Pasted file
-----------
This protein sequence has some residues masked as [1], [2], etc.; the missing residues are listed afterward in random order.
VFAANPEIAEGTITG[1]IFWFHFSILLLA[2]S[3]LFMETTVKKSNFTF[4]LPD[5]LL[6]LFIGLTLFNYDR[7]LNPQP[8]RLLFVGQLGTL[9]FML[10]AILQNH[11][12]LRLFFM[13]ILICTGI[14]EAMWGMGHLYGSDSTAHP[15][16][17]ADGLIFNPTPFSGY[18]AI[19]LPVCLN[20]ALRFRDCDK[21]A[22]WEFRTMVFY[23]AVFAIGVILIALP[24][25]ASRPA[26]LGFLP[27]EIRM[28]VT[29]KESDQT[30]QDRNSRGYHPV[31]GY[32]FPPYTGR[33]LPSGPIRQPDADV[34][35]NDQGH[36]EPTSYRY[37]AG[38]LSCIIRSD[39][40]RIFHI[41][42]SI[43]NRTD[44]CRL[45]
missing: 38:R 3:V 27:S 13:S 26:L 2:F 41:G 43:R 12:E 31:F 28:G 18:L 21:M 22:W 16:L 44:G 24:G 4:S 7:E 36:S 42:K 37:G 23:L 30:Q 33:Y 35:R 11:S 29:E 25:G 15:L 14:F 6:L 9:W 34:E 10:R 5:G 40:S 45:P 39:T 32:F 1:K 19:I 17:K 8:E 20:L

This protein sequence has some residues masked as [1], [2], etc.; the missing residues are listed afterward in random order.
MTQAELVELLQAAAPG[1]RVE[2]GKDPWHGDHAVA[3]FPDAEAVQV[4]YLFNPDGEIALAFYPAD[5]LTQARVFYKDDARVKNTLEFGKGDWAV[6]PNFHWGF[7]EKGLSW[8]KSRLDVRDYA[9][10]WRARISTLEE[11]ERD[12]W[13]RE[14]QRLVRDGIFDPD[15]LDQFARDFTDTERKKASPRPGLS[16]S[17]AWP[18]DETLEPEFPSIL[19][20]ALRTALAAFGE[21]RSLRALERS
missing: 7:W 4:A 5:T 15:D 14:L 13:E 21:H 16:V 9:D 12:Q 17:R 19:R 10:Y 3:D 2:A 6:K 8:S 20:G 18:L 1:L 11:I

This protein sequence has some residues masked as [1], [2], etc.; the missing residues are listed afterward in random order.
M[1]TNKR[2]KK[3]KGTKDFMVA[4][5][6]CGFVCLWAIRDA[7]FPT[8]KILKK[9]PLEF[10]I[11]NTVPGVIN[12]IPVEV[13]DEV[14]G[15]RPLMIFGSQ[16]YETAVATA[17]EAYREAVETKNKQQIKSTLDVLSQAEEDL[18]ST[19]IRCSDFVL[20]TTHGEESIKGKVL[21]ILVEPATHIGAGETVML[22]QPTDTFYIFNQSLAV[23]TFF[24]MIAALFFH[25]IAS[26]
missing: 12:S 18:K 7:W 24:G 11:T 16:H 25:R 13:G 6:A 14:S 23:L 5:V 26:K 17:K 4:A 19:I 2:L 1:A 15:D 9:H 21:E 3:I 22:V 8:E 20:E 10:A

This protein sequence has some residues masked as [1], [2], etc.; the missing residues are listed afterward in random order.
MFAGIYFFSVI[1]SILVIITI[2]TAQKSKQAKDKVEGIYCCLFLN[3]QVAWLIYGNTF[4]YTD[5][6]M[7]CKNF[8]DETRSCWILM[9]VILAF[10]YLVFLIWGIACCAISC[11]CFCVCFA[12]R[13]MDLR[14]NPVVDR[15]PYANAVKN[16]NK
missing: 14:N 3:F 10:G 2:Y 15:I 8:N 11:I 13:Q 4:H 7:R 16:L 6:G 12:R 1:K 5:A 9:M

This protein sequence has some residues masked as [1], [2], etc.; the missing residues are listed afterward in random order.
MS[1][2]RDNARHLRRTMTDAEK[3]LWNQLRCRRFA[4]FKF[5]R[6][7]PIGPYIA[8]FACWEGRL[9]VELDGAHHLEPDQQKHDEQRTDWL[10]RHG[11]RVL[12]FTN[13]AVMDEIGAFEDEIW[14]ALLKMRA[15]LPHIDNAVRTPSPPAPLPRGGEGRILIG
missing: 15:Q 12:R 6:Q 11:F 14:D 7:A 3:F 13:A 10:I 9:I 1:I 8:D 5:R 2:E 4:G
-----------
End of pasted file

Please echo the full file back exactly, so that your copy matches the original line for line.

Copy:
This protein sequence has some residues masked as [1], [2], etc.; the missing residues are listed afterward in random order.
VFAANPEIAEGTITG[1]IFWFHFSILLLA[2]S[3]LFMETTVKKSNFTF[4]LPD[5]LL[6]LFIGLTLFNYDR[7]LNPQP[8]RLLFVGQLGTL[9]FML[10]AILQNH[11][12]LRLFFM[13]ILICTGI[14]EAMWGMGHLYGSDSTAHP[15][16][17]ADGLIFNPTPFSGY[18]AI[19]LPVCLN[20]ALRFRDCDK[21]A[22]WEFRTMVFY[23]AVFAIGVILIALP[24][25]ASRPA[26]LGFLP[27]EIRM[28]VT[29]KESDQT[30]QDRNSRGYHPV[31]GY[32]FPPYTGR[33]LPSGPIRQPDADV[34][35]NDQGH[36]EPTSYRY[37]AG[38]LSCIIRSD[39][40]RIFHI[41][42]SI[43]NRTD[44]CRL[45]
missing: 38:R 3:V 27:S 13:S 26:L 2:F 41:G 43:R 12:E 31:F 28:G 18:L 21:M 22:W 16:L 44:G 24:G 4:S 7:E 36:S 42:K 37:G 23:L 30:Q 33:Y 35:R 11:S 29:E 25:G 15:L 14:F 6:L 9:W 34:E 10:R 5:G 40:S 45:P 39:T 32:F 1:K 19:I 17:K 8:E 20:L

This protein sequence has some residues masked as [1], [2], etc.; the missing residues are listed afterward in random order.
MTQAELVELLQAAAPG[1]RVE[2]GKDPWHGDHAVA[3]FPDAEAVQV[4]YLFNPDGEIALAFYPAD[5]LTQARVFYKDDARVKNTLEFGKGDWAV[6]PNFHWGF[7]EKGLSW[8]KSRLDVRDYA[9][10]WRARISTLEE[11]ERD[12]W[13]RE[14]QRLVRDGIFDPD[15]LDQFARDFTDTERKKASPRPGLS[16]S[17]AWP[18]DETLEPEFPSIL[19][20]ALRTALAAFGE[21]RSLRALERS
missing: 7:W 4:A 5:T 15:D 14:L 13:E 21:H 16:V 9:D 12:Q 17:R 19:R 10:Y 3:D 2:A 6:K 8:S 20:G 18:L 1:L 11:I

This protein sequence has some residues masked as [1], [2], etc.; the missing residues are listed afterward in random order.
M[1]TNKR[2]KK[3]KGTKDFMVA[4][5][6]CGFVCLWAIRDA[7]FPT[8]KILKK[9]PLEF[10]I[11]NTVPGVIN[12]IPVEV[13]DEV[14]G[15]RPLMIFGSQ[16]YETAVATA[17]EAYREAVETKNKQQIKSTLDVLSQAEEDL[18]ST[19]IRCSDFVL[20]TTHGEESIKGKVL[21]ILVEPATHIGAGETVML[22]QPTDTFYIFNQSLAV[23]TFF[24]MIAALFFH[25]IAS[26]
missing: 12:S 18:K 7:W 24:G 11:T 16:H 25:R 13:G 6:A 14:S 23:L 5:V 26:K 17:K 4:A 19:I 2:L 1:A 15:D 9:H 21:E 3:I 22:V 8:E 20:E 10:A

This protein sequence has some residues masked as [1], [2], etc.; the missing residues are listed afterward in random order.
MFAGIYFFSVI[1]SILVIITI[2]TAQKSKQAKDKVEGIYCCLFLN[3]QVAWLIYGNTF[4]YTD[5][6]M[7]CKNF[8]DETRSCWILM[9]VILAF[10]YLVFLIWGIACCAISC[11]CFCVCFA[12]R[13]MDLR[14]NPVVDR[15]PYANAVKN[16]NK
missing: 14:N 3:F 10:G 2:Y 15:I 8:N 11:I 13:Q 4:H 7:R 16:L 6:G 12:R 1:K 5:A 9:M

This protein sequence has some residues masked as [1], [2], etc.; the missing residues are listed afterward in random order.
MS[1][2]RDNARHLRRTMTDAEK[3]LWNQLRCRRFA[4]FKF[5]R[6][7]PIGPYIA[8]FACWEGRL[9]VELDGAHHLEPDQQKHDEQRTDWL[10]RHG[11]RVL[12]FTN[13]AVMDEIGAFEDEIW[14]ALLKMRA[15]LPHIDNAVRTPSPPAPLPRGGEGRILIG
missing: 15:Q 12:R 6:Q 11:F 14:D 7:A 3:F 13:A 10:I 9:I 1:I 8:D 5:R 2:E 4:G